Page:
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Koinon of Free Laconians

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Title: Koinon of Free Laconians  
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Subject: Maniots, Koinon of the Zagorisians, Koinon
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Koinon of Free Laconians

The Eleutherolakoes according Pausanias

The Koinon (or "League" from Greek: κοινόν) of Free Laconians was established in 21 BC by the Emperor Augustus,[1] giving formal structure to a group of cities that had been associated for almost two centuries.


The Eleutherolakones (Ἐλευθερολάκωνες, free Laconians) are first mentioned in 195 BC, after Sparta's defeat in the Roman-Spartan War. The Roman general Titus Quinctius Flaminius placed several coastal cities of the Mani Peninsula under the protection of the Achean League, separating them from Spartan hegemony. The most important of its cities was Gythium. A few years later, in 192 BC, Gythium was recaptured by Nabis of Sparta, but the Achean League immediately attacked the city. The city of Las was attacked and captured by the Spartans. The Achean League retaliated and attacked Las and Sparta.


The highest officer in the Union was the strategos, who was assisted by the treasurer. At its height the koinon consisted of 24 cities; however, the number decreased to 18.[2] The koinon continued to exist into the second half of the 3rd century AD, as is demonstrated by the coins and inscriptions of its member states. It continued until 297 AD when the Emperor Diocletian reformed the provincial administration.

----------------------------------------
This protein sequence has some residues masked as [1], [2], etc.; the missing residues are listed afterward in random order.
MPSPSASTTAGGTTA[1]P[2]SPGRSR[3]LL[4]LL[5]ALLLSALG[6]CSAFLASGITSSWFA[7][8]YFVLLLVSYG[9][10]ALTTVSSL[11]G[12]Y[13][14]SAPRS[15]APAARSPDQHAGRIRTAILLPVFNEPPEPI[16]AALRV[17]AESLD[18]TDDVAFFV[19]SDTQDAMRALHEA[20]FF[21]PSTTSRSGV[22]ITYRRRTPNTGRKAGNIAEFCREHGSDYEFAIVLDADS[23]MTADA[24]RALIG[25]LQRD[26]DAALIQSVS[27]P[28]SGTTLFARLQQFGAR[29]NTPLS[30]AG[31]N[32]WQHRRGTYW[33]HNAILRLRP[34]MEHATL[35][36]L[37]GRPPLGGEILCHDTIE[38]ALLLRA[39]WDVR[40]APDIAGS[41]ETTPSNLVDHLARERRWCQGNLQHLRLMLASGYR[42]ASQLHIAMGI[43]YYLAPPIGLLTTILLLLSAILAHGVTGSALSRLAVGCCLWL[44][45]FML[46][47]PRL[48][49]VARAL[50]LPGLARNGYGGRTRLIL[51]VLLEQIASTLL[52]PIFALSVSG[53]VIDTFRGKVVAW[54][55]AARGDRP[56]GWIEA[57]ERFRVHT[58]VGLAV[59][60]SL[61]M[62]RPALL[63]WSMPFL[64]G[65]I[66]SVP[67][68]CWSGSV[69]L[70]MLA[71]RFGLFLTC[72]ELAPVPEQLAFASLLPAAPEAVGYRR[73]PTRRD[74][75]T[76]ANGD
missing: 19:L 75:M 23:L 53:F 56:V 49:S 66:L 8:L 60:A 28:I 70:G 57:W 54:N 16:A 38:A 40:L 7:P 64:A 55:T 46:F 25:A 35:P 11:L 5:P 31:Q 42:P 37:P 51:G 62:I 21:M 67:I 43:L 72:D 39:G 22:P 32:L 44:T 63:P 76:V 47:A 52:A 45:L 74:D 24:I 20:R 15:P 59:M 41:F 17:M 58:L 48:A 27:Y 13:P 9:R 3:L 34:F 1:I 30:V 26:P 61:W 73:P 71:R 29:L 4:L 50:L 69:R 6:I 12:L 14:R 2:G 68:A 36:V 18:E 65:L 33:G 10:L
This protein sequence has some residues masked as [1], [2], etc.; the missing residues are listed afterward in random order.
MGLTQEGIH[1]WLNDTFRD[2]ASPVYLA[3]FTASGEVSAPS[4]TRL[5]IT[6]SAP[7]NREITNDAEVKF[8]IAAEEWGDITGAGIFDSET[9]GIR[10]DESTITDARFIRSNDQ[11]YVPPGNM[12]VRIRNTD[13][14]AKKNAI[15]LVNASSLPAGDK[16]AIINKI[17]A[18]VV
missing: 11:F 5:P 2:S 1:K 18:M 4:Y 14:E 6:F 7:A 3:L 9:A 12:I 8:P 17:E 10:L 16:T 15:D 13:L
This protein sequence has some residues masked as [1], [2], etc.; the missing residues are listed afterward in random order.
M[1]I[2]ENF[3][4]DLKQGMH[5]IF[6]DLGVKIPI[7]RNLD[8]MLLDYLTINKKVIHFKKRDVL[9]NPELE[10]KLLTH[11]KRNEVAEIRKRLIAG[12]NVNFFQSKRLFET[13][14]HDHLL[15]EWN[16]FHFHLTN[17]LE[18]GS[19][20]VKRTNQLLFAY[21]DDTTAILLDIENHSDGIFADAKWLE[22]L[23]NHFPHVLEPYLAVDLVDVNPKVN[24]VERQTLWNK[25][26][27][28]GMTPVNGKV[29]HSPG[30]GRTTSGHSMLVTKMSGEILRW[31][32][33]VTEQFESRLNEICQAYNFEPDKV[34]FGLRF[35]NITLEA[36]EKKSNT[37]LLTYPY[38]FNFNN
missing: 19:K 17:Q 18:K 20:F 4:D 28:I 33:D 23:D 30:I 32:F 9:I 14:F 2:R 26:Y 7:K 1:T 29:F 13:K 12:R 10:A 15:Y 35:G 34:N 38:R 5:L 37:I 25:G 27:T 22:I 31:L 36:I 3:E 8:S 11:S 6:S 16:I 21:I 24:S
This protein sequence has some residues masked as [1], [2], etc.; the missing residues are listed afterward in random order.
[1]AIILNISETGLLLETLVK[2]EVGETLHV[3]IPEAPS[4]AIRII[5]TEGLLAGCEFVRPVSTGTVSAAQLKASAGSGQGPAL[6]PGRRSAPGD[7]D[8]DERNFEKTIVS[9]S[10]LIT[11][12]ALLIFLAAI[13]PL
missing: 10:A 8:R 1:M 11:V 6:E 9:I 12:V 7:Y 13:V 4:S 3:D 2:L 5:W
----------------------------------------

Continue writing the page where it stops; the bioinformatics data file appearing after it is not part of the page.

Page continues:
Member cities

According to Pausanias, the members of the koinon were:[3]


  1. ^ Greenhalgh and Eliopoulos. Deep into Mani: Journey to the southern tip of Greece, 21
  2. ^ Pausanias. Description of Greece, 3.21.7
  3. ^ Pausanias. Description of Greece, 3.21.7


Primary Sources

  • Pausanias, translated by W.H.S Jones, (1918). Pausanias Description of Greece. London: Harvard University Press. ISBN 0-14-044362-2.

Secondary Sources

  • Peter Greenhalgh and Edward Eliopoulos, (1985). Deep into Mani: Journey to the southern tip of Greece. London: Trinity Press ISBN 0-571-13524-2
  • "Eleutherolakones". The New Pauly 4. Brill. p. 918. 
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